Lately there have been a disturbing number of news reports about mentally-ill people being shot by police. The need for better training of police to deal with the mentally ill has been amply covered by other blogs. But mentally-ill people who survive their encounter with law enforcement have a chance for better treatment from the court system – and that’s where this blog comes in.
Back in 2008 we touched on two different aspects of court procedure involving people with mental health problems. A court system’s involvement with a mentally ill person may occur when the person is facing involuntary commitment to an institution, and we’ll explore that aspect in more detail next month.
The criteria for involuntary commitment are very specific and limited, and simple commission of a crime by a mentally-ill person is not one of them. If a mentally-ill person commits a crime but does not need to be committed, should the justice system treat that person the same as any other perpetrator? Many court systems have answered “no” and created a special program called a Mental Health Court.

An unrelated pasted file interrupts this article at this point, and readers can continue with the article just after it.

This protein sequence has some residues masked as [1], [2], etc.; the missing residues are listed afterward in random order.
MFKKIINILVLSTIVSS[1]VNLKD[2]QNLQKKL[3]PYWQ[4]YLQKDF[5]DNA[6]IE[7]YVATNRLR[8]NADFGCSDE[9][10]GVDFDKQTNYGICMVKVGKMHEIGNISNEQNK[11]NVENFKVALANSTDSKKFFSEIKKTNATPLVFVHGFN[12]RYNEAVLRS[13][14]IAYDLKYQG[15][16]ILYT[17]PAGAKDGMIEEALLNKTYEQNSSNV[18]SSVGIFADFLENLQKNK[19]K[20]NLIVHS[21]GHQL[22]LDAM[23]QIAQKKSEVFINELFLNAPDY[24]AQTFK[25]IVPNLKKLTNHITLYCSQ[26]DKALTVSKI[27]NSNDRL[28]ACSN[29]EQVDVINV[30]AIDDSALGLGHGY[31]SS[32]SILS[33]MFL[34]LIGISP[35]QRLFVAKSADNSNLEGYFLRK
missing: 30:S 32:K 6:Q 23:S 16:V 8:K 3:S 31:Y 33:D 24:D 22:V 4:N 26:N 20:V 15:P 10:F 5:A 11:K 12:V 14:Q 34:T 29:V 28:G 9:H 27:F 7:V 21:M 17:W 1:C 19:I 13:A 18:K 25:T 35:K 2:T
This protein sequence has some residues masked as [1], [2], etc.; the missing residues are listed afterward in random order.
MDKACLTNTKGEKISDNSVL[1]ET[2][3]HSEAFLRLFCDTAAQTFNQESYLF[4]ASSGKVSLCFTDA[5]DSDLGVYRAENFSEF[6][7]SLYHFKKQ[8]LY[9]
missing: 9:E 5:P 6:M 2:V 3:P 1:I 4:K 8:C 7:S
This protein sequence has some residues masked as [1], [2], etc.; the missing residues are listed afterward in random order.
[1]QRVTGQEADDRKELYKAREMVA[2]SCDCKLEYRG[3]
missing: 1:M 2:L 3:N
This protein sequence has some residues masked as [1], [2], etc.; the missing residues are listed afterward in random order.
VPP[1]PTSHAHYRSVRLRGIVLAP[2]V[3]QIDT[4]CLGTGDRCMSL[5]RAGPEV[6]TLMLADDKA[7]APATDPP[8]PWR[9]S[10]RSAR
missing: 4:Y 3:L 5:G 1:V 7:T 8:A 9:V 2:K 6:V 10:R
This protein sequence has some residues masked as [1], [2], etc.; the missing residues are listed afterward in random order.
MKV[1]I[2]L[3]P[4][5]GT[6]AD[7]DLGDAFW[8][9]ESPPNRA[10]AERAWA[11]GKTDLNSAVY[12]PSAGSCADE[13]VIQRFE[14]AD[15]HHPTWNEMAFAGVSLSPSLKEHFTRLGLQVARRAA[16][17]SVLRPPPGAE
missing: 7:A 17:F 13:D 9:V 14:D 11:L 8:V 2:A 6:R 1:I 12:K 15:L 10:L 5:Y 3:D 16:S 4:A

Mental Health Courts are not a separate “court” in any court system; although some courts may have a dedicated judge or docket, they are usually held in the same courtroom with the same judge as other criminal cases. They are a program that falls into the category of “problem-solving courts” or “accountability courts” or “collaborative courts” or similar language, depending on location. But the concept is the same: a procedure to help the individual avoid future encounters with the criminal justice system through supervision and treatment. Simply incarcerating a drug addict or mentally-ill individual doesn’t fix the problem that led to their offense, and they are likely to re-offend when they’re eventually released. Problem solving courts aim to break that cycle.